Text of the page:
And Then There Were None by Agatha Christie

Although I usually enjoy mysteries, I’ve never considered myself to be a big fan of Agatha Christie. I didn’t really like the Poirot books I’ve read (though admittedly I’ve only tried a few of them) and Miss Marple didn’t appeal to me either. If only I had started with this one instead!

At the beginning of the book we are introduced in quick succession to ten people who have all been invited to a house on Soldier Island, off the coast of Devon. Each person has been given a different reason as to why their presence on the island is required, but on arriving at the house the group discover that their hosts are mysteriously absent. When, one by one, they begin to suffer gruesome deaths in accordance with the children’s rhyme “Ten Little Soldiers” it becomes obvious that one of the ten is a murderer.

The thing that makes this book such an exciting and suspenseful read is that all ten characters seem suspicious and the more you learn about them the more it appears that any one of them could be the killer. Halfway through the book I thought I had worked it out as there was one character in particular that I had suspected from the start (although it was more just an instinct rather than anything specific that he or she had done). As the story moved towards the conclusion it looked as if I was going to be right…

Do I need to tell you that I got it entirely wrong? I admit that solving whodunits is not one of my strong points, but I think most people would be baffled by this one! Christie expertly leads you to believe one thing, then a few pages later proves you wrong. I was sure that as more and more of the ten were eliminated one of them would emerge as the most obvious suspect, but that didn’t happen.

Have you read this book? Did you guess the solution to the mystery?

12 thoughts on “And Then There Were None by Agatha Christie

  1. Amanda says:

    I’ve only read two Christie novels now, one Poirot, and this one. I tried to read a Marple but was bored really quick, though I do like the movie versions. The Poirot wasn’t my favorite, but I really liked this one!! Especially since I’d heard that the movie Clue is loosely based on it.

  2. Annie says:

    This book must win the award for the text with the most different titles. It has been published under at least two other names to the best of my knowledge, mainly because it’s original title ‘Ten Little Niggers’ was latterly recognised as racist. It was also a successful West End play under the title ‘Ten Little Indians’.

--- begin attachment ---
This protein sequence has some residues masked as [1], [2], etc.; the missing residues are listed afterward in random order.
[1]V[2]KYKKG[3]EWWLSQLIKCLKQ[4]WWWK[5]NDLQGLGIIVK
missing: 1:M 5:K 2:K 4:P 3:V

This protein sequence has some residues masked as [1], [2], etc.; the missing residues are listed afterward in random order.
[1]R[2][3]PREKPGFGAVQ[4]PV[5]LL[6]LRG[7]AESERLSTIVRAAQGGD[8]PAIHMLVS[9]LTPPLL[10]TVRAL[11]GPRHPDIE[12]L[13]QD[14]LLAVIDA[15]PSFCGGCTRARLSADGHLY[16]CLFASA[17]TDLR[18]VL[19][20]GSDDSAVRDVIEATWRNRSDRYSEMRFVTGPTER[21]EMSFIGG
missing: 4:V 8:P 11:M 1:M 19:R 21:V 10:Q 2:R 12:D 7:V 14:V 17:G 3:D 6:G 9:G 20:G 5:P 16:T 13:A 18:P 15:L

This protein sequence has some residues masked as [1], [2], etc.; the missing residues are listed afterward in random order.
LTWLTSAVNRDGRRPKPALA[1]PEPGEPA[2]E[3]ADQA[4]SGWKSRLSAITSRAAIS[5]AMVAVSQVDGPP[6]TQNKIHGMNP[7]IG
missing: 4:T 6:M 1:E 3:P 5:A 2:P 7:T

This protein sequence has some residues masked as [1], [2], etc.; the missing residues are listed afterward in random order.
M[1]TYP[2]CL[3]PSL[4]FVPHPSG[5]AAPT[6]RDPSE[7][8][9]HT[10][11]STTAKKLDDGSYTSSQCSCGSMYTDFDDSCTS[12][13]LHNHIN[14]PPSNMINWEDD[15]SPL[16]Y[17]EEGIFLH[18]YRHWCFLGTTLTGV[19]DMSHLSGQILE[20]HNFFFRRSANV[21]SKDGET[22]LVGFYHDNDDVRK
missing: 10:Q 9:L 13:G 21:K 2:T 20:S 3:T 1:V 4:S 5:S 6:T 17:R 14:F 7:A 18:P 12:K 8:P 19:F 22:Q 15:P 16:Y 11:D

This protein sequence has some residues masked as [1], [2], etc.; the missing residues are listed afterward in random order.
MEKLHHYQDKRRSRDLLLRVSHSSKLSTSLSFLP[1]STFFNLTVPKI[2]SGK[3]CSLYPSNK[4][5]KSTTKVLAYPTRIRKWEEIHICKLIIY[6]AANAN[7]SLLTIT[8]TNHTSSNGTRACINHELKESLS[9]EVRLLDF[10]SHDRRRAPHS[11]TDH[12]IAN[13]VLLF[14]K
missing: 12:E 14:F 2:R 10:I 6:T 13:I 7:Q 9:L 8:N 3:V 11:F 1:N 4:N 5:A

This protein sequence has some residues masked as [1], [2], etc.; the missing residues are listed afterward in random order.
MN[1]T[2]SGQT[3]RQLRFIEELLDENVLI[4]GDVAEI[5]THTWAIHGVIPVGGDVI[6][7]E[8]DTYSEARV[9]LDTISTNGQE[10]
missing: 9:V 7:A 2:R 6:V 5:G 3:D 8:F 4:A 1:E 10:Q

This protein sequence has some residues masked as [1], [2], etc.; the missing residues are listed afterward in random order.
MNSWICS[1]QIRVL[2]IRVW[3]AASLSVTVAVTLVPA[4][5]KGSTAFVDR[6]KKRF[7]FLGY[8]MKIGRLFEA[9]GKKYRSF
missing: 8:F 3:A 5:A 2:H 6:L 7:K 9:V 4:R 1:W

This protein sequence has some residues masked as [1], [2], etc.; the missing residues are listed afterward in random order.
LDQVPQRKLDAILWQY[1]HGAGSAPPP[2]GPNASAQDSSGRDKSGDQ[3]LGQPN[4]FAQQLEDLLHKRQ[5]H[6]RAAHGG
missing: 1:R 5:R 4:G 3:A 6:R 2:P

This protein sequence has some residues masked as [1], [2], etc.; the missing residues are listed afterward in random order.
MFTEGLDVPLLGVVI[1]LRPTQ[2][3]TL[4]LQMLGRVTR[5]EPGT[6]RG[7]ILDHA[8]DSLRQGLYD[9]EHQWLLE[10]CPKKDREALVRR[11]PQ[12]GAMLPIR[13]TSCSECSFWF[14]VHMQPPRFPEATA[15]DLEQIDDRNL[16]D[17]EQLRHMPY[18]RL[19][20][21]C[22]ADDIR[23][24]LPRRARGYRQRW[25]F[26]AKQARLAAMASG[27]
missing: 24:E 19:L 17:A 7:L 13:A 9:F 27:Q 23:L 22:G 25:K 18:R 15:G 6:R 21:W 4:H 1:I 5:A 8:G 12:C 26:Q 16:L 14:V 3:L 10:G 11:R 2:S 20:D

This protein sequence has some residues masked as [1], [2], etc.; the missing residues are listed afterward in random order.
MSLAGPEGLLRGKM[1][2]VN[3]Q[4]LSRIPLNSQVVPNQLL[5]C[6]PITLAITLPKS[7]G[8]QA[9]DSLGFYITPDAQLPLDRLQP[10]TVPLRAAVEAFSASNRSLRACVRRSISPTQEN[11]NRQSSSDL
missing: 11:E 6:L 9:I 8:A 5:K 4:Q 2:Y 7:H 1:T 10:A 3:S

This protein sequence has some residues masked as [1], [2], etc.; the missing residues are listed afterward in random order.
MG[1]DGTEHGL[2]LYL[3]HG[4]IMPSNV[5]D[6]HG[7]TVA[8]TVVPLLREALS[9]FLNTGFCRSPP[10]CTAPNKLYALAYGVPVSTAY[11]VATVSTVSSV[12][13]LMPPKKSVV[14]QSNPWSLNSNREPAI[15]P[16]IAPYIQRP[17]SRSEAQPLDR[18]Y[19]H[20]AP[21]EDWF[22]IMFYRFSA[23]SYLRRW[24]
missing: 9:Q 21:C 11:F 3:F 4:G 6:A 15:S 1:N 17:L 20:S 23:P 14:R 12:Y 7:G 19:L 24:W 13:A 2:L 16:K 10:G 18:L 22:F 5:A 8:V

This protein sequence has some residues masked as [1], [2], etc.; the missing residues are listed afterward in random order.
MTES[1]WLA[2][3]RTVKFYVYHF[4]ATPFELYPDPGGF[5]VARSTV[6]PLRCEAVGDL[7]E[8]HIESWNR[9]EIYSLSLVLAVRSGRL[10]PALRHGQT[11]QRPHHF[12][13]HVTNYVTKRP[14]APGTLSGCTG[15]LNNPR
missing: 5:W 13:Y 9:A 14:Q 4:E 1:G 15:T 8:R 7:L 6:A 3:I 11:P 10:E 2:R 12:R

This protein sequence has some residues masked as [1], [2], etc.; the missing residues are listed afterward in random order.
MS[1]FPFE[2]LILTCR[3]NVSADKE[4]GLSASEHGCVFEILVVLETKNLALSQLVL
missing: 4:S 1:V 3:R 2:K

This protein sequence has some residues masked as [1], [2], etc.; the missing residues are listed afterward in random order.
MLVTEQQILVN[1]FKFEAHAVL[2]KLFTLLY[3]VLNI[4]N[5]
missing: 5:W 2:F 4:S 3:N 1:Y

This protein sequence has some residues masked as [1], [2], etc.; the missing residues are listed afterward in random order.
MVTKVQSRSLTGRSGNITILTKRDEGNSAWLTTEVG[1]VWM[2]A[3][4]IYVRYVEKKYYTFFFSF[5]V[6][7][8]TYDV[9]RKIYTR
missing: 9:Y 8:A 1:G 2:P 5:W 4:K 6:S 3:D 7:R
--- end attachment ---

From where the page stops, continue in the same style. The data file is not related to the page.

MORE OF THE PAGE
3. The Book Whisperer says:

    I am a HUGE mystery / crime fic fan and love Christie books. This one is my favourite though – I first read it when I was about 12 and have read it a few times since and I forget each time “whodunnit”. Fantastic book!

    • Helen says:

      It’s good to know that it stands up to re-reading. I think I’ll have to wait for a few years though and hopefully I’ll forget whodunnit too!

  4. Jo says:

    I love Christie and have never read this story, I know my mum has it on her shelf with the original Ten Little Niggers title. Probably worth some money. I better read it quick incase she sells it!

    • Helen says:

      As I said in my reply to one of the above comments, I’m glad to hear that it can be read more than once and still be enjoyed.

  5. Anna (Diary of an Eccentric) says:

    I read this book in high school when I went through an Agatha Christie phase. I don’t remember much about the book, other than that I liked it. I prefer mysteries that I’m not able to figure out right away or even half-way through. I like to be kept guessing, and then when I finally find out, to think back to the clues that I missed.

    • Helen says:

      I’m always disappointed when I guess the solution to a mystery halfway through. I’m not very good at figuring out mysteries though, so it doesn’t often happen!

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